Bone mets … and another trial

April 14, 2011

Two things. 

1.  The cancer has spread to my bones.  This is called bone metastasis, and it’s not a particularly good sign.

2.  The cancer in the lymph nodes in my chest now shows “near-complete resolution” with “minimal hypermetabolic activity.”  This is GREAT NEWS and as far as I’m concerned, it’s at least a minor miracle.  Not to use the word lightly around my friends the nuns or anything, but really?  Near complete resolution?  Awesome.

We just have to work on the cancer in my bones now, adding Zometa infusions once every four or twelve weeks to strengthen the bones and (hopefully) slow the cancer’s growth as the Femara continues to block the estrogen that feeds it.  I say once every four OR twelve weeks because we don’t know yet.  I’ve agreed to join another clinical trial and recieve whichever treatment the randomizer assigns me to receive. 

Experimental research is important.  Just because the last clinical trial was so hard on me doesn’t mean this one will be – and every little piece of knowledge helps the researchers plan treatment not only for me but for the women and men who come after me.  Bone mets happen to 70% of breast cancer patients, they say, and we need to find ways to control their growth until they can be stopped.  So I’m off to start another clinical trial, with my first infusion tomorrow.  I’m hopeful.


Like Mama won over cancer

April 6, 2011

Little Bear, worried about a field trip yesterday, “But Mama, I need you there in case there is something scary.”

You’ll be okay, Little Bear.  Mama can’t go today, but your teacher will be there, and she will keep you safe. 

Cuddled in my arms, he asked, “But what if there is something scary?”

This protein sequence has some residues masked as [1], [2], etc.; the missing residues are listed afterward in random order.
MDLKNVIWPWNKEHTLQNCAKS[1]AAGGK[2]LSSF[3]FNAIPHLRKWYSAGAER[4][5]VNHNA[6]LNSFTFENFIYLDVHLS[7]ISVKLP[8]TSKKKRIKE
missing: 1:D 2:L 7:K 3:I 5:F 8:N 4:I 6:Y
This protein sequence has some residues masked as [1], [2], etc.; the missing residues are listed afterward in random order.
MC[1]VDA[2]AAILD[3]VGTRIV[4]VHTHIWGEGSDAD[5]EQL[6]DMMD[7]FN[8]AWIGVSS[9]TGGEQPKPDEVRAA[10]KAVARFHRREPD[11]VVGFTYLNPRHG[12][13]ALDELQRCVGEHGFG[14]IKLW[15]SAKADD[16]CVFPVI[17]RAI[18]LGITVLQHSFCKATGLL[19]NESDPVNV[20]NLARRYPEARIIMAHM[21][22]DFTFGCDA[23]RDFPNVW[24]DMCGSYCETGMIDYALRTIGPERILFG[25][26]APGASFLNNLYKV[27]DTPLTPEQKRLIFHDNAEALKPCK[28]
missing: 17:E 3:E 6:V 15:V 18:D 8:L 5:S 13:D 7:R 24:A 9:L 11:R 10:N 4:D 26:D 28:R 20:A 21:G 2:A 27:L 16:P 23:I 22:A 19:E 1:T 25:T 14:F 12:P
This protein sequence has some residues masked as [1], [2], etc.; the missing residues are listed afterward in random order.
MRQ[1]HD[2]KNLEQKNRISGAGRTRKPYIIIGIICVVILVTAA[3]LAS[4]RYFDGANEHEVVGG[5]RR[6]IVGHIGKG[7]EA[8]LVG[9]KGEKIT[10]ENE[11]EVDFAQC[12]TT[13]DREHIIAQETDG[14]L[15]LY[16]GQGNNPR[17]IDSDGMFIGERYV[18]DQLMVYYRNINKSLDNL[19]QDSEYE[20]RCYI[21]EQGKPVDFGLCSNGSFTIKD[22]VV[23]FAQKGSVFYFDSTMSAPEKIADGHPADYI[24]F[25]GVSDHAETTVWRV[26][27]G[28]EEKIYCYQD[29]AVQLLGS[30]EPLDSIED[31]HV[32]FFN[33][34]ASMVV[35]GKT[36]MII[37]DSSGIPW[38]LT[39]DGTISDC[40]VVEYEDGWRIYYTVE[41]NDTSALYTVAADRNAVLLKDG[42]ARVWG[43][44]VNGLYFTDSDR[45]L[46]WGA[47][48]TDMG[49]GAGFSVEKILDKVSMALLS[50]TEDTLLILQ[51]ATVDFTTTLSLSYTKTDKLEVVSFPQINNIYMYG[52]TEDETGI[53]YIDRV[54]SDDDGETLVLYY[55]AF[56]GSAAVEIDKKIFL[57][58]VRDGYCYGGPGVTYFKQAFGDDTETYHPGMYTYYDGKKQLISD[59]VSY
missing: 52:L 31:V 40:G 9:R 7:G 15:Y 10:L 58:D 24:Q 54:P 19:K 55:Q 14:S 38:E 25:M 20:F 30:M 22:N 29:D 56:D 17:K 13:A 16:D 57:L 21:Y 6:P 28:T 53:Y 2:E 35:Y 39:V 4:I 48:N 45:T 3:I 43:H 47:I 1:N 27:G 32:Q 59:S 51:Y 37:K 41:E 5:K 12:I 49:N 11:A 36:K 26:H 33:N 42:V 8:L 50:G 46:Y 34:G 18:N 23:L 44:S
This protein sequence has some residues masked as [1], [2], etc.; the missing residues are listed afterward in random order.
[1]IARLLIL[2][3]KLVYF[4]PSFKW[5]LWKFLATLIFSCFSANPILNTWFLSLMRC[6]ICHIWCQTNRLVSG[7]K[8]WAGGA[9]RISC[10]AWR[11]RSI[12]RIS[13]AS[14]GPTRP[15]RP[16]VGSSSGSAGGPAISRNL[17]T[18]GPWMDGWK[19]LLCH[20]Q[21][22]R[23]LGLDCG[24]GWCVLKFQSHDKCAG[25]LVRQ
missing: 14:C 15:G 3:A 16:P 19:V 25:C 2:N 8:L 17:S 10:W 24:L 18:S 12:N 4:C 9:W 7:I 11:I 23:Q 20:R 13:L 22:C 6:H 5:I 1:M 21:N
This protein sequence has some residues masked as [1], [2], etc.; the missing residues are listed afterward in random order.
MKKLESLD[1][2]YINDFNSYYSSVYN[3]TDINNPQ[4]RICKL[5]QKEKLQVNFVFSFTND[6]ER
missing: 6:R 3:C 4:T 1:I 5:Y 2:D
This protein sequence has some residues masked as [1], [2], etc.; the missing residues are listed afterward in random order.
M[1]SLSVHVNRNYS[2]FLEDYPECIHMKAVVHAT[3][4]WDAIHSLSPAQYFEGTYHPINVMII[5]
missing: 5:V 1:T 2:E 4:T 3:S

Well, there will be, Little Bear, it’s the story of Passover, and Pharoah gets angry.  He’s the bad guy, remember?  But Moses wins.  It’ll be okay, because Moses wins.

From deep in my arms, came a small, confident voice:

“Like Mama won over cancer.”

That’s right, Little Bear.  And we cuddled and were strong together.

I haven’t talked about my cancer with them in months.  But of course they know, since I’m still gaining strength and taking naps in the late afternoon, when the morning just isn’t enough, or when I’ve pushed myself to get work done.  I’m stronger and stronger, but still not close to 100%.

And we have scans on Friday.  I’m nervous, I’ll admit.  But I want Little Bear’s words to be true, one more time. 

I want to win over cancer.  Again.  And yes, I know that’s a selfish hope, to beat cancer a FOURTH time, but it’s selfish in protecting my children.  They’re not ready for me to leave yet, and I am not ready to leave them to grow up in the world without their Mama.

Things are looking up!

March 3, 2011

The last two months have been crazy.  Ups and downs and downs and ups and sick and better and laid out flat in bed for weeks at a time. 

… and then better.  As it turns out, my oncologist and the nurse for my clinical trial weren’t bluffing.  I’m not dying.  Well, no faster than anyone else!  I felt like I was dying, sure, but as it turns out, that’s in large part due to the massive dose of experimental drugs I was on, the neutropenia the meds induced, the highly elevated blood pressure, and the kidney infection that I battled without even knowing it for weeks.